Compass Box Orchard House

Orchard House, appropriately surrounded by orchard fruit

It’s all about distillery character

Orchard House is a “spirit-forward, fruity style” with the vanilla pastry cream, light oak character that you get from American oak allowing each spirit’s distillery character to evolve over time, too. New oak maturation and sherry bombs are all over the place now, Glaser notes, but he believes that distillery character ought to be at the forefront of the flavour profile. 90% of the whisky is matured in first-fill ex-bourbon barrels, which allow exactly that.

It’s a big step for Compass Box because Orchard House is the first release from the bottler to be wholly made with whiskies that were laid down and entirely matured by Glaser and the team. The core is made up of “perfumed, what the industry calls waxy” Clynelish and fruity Linkwood. Benrinnes comes in as a hefty support, “adding a bit of weight”. There’s also a decent percentage from a distillery in the town of Aberlour – he’s not allowed to say exactly which distillery, but it’s completely sherried, and described by Glaser as ‘meaty’, so you can probably work it out. There’s also a minimal amount (just 2%) of Caol Ila bringing a smoky depth to an otherwise very bright, fresh spirit. 

Compass Box Orchard House label

Orchard House, ready for a close up

We can see this being a brilliant whisky to introduce people to the spirit, as it’s approachable while still packing in a lot of flavour – though that’s not to say seasoned sippers won’t enjoy it too. Unsurprisingly, given its orchard-forward flavour profile, it’s apparently a wonder with cheese.

In classic Compass Box style, the label is something to behold. It was inspired by the work of a pair of Californian artists who go by the name Fallen Fruit, and is a pretty accurate visual representation of what you can expect from the whisky within the bottle. Stranger & Stranger created the finished packaging, a firm that Compass Box has been collaborating with for around 13 years now. 

This marks the start of an exciting future for Compass Box. Glaser is thinking long term into the next 10 and 15 years, laying down whiskies with future core products in mind – Orchard House is just the beginning!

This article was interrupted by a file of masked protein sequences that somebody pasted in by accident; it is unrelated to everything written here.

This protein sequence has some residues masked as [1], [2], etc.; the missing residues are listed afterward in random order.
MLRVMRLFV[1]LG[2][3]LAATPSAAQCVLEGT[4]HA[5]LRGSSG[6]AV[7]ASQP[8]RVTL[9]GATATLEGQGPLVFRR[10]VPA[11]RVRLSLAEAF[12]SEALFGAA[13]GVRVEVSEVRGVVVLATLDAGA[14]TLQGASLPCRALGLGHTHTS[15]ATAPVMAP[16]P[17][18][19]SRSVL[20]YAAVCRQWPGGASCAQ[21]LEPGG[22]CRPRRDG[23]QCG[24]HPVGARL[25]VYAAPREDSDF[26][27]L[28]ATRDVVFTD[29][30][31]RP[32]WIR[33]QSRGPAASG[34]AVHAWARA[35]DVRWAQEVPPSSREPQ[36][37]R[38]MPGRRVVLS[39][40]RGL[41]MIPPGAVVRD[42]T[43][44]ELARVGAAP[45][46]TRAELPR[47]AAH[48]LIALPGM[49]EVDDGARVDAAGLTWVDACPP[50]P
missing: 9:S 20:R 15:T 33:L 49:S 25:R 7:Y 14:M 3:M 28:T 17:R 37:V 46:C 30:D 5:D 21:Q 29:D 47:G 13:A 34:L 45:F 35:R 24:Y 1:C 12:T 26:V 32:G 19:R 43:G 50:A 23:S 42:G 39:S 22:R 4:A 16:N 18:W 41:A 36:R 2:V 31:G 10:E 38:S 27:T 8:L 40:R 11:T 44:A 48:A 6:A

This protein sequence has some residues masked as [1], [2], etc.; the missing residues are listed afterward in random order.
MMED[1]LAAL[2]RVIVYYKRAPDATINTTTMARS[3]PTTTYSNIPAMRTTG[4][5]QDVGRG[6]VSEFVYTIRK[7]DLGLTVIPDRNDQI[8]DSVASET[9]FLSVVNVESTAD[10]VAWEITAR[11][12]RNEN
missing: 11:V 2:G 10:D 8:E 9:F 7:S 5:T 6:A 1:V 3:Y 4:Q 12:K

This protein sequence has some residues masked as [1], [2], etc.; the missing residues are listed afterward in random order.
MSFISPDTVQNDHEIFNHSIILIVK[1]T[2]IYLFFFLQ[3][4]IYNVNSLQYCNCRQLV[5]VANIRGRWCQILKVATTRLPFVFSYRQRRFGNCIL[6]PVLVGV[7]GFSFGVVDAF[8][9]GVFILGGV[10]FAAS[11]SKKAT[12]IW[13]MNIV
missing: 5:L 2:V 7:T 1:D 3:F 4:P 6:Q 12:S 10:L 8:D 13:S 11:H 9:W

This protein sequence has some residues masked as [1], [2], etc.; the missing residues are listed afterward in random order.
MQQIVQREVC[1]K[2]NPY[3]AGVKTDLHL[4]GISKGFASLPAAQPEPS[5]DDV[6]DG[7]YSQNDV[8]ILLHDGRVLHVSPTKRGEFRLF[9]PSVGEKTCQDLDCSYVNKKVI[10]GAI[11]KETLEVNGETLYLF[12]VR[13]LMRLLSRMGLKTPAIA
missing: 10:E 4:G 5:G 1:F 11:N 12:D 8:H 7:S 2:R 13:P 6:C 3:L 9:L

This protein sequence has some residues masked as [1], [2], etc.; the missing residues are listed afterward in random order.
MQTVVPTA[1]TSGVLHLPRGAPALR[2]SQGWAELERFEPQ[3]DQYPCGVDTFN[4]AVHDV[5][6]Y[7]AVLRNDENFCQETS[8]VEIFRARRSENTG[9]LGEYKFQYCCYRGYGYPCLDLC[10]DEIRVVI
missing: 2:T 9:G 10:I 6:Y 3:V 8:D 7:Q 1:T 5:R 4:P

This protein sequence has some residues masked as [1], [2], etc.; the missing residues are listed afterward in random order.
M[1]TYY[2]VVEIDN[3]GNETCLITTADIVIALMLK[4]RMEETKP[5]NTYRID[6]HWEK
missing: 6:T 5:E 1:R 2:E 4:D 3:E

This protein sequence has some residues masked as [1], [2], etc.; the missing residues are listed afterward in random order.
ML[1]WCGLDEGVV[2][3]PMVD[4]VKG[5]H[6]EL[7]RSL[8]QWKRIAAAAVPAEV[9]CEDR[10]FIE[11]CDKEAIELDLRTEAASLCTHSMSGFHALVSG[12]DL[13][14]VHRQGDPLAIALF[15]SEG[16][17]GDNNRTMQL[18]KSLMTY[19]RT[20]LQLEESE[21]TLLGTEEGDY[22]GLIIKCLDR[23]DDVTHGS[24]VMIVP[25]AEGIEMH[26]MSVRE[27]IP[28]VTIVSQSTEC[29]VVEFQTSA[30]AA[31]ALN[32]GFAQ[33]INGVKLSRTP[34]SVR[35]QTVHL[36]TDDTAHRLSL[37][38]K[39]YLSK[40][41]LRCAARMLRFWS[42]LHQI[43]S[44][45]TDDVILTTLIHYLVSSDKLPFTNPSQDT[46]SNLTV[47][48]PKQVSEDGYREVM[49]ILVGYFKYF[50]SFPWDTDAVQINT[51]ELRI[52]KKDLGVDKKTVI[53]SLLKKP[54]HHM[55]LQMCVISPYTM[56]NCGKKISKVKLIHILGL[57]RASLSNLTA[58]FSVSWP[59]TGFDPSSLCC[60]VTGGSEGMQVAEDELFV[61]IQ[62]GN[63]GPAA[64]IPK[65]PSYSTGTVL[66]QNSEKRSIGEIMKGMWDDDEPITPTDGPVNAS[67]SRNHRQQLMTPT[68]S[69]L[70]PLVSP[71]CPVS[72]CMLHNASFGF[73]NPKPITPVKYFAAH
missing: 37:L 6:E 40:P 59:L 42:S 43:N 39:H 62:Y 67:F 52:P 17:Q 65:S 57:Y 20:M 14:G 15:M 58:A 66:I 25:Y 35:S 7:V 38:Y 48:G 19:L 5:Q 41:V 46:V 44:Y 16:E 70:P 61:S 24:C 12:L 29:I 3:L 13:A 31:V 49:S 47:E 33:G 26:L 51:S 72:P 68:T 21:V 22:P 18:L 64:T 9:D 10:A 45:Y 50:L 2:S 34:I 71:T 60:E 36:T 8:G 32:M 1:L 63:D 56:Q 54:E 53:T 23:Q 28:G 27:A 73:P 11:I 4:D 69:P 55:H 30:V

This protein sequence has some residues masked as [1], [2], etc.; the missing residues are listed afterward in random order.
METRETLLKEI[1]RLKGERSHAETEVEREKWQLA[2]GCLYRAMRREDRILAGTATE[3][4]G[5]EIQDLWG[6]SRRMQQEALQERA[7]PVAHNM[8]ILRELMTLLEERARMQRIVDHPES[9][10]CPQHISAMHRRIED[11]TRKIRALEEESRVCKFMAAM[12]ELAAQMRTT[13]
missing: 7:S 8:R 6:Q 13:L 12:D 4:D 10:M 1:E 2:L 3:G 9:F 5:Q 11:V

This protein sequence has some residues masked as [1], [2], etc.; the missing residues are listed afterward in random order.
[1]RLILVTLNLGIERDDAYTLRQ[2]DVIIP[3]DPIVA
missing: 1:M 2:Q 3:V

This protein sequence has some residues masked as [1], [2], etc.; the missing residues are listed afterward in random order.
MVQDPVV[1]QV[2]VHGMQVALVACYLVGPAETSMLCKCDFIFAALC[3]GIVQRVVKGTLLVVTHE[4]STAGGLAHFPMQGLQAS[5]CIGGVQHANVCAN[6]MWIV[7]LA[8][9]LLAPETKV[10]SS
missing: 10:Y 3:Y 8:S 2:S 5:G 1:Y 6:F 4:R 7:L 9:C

Tasting Note by The Chaps at Master of Malt

Nose: Fresh green and red apples almost hit you in the face, living up to its name. Underneath there’s notes of grainy pear skin, bright lychee, and a faint hint of aromatic smoke.

Palate: Sweet and bright. Tart apple is balanced by pineapple, golden syrup, buttery pastry, with that subtle peat smoke appearing underneath. 

Finish: Creamier on the finish, with vanilla buttercream and fresh fruit lingering.

You can buy a bottle of Compass Box Orchard House here.

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MoM visits… The Glenlivet’s new visitor centre

After much excitement and 18 months of renovations, we finally made our way up to Speyside to see The Glenlivet’s newly-refurbished visitor centre in all its glory. Back in June,…

After much excitement and 18 months of renovations, we finally made our way up to Speyside to see The Glenlivet’s newly-refurbished visitor centre in all its glory.

Back in June, we reported that The Glenlivet’s new visitor centre would be opening its doors on 1 July, and hoped that we would be able to see it in the flesh. Folks, that’s called manifestation, because just a few weeks ago we got on a plane for the first time in over 18 months, and scooted up to the Scottish Highlands to check it out for ourselves.